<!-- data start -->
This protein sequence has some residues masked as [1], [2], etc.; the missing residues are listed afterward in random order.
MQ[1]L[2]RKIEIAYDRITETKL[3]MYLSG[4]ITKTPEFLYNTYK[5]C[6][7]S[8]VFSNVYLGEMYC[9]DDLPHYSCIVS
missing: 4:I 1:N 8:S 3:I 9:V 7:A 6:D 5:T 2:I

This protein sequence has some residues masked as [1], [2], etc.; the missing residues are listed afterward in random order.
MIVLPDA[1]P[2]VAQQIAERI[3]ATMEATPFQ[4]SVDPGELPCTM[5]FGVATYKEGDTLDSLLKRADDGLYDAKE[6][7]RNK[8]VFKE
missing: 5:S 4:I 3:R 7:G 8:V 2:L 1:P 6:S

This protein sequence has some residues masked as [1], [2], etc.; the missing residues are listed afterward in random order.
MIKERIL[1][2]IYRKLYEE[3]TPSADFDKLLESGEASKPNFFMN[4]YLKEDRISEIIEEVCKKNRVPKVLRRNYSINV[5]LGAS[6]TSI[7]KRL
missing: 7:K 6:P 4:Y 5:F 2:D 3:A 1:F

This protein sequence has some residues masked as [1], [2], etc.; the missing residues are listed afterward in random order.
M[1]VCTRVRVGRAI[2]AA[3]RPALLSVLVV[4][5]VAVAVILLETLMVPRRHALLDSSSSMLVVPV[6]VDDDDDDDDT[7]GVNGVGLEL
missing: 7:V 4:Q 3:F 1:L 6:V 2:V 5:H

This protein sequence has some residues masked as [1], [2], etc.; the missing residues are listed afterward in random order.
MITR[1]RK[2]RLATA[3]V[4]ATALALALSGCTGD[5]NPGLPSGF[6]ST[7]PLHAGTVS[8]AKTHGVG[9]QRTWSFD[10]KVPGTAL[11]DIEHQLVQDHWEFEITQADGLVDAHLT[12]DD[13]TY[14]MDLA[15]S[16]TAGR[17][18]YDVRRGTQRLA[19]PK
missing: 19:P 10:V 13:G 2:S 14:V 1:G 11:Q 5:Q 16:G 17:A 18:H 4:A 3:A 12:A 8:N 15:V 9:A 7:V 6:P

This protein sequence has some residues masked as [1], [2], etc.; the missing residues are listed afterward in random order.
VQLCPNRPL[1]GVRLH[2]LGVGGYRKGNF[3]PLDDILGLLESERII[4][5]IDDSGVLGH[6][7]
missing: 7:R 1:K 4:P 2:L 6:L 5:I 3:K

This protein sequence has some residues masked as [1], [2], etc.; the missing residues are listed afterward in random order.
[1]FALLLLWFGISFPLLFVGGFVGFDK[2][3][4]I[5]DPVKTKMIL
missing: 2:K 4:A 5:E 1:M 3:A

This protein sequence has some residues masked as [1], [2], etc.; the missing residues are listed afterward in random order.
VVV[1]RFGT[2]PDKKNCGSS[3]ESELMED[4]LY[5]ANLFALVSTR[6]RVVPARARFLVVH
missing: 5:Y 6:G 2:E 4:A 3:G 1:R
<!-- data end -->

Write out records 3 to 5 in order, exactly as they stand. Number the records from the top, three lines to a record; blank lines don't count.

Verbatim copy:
This protein sequence has some residues masked as [1], [2], etc.; the missing residues are listed afterward in random order.
MIKERIL[1][2]IYRKLYEE[3]TPSADFDKLLESGEASKPNFFMN[4]YLKEDRISEIIEEVCKKNRVPKVLRRNYSINV[5]LGAS[6]TSI[7]KRL
missing: 7:K 6:P 4:Y 5:F 2:D 3:A 1:F

This protein sequence has some residues masked as [1], [2], etc.; the missing residues are listed afterward in random order.
M[1]VCTRVRVGRAI[2]AA[3]RPALLSVLVV[4][5]VAVAVILLETLMVPRRHALLDSSSSMLVVPV[6]VDDDDDDDDT[7]GVNGVGLEL
missing: 7:V 4:Q 3:F 1:L 6:V 2:V 5:H

This protein sequence has some residues masked as [1], [2], etc.; the missing residues are listed afterward in random order.
MITR[1]RK[2]RLATA[3]V[4]ATALALALSGCTGD[5]NPGLPSGF[6]ST[7]PLHAGTVS[8]AKTHGVG[9]QRTWSFD[10]KVPGTAL[11]DIEHQLVQDHWEFEITQADGLVDAHLT[12]DD[13]TY[14]MDLA[15]S[16]TAGR[17][18]YDVRRGTQRLA[19]PK
missing: 19:P 10:V 13:G 2:S 14:V 1:G 11:Q 5:Q 16:G 17:A 18:H 4:A 3:A 12:A 8:N 15:V 9:A 7:V 6:P